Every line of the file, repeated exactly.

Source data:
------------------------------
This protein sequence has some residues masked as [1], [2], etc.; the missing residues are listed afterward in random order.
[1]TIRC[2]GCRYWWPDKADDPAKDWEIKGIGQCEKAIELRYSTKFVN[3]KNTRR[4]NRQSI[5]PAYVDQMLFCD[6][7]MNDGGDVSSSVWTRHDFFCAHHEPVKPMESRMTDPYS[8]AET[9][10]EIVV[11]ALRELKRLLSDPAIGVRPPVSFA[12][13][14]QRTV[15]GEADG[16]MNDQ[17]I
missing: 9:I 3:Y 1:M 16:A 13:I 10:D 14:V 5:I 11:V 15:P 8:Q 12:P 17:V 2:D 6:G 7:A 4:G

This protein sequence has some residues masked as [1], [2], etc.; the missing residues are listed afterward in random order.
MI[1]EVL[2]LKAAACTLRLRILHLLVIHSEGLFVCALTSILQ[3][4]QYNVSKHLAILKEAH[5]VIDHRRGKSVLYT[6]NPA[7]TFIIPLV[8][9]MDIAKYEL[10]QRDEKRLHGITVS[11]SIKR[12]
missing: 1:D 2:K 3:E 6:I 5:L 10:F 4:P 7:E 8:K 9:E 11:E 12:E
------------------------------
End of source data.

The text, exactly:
This protein sequence has some residues masked as [1], [2], etc.; the missing residues are listed afterward in random order.
[1]TIRC[2]GCRYWWPDKADDPAKDWEIKGIGQCEKAIELRYSTKFVN[3]KNTRR[4]NRQSI[5]PAYVDQMLFCD[6][7]MNDGGDVSSSVWTRHDFFCAHHEPVKPMESRMTDPYS[8]AET[9][10]EIVV[11]ALRELKRLLSDPAIGVRPPVSFA[12][13][14]QRTV[15]GEADG[16]MNDQ[17]I
missing: 9:I 3:Y 1:M 16:A 13:I 10:D 14:V 5:I 11:V 15:P 8:Q 12:P 17:V 2:D 6:G 7:A 4:G

This protein sequence has some residues masked as [1], [2], etc.; the missing residues are listed afterward in random order.
MI[1]EVL[2]LKAAACTLRLRILHLLVIHSEGLFVCALTSILQ[3][4]QYNVSKHLAILKEAH[5]VIDHRRGKSVLYT[6]NPA[7]TFIIPLV[8][9]MDIAKYEL[10]QRDEKRLHGITVS[11]SIKR[12]
missing: 1:D 2:K 3:E 6:I 5:L 10:F 4:P 7:E 8:K 9:E 11:E 12:E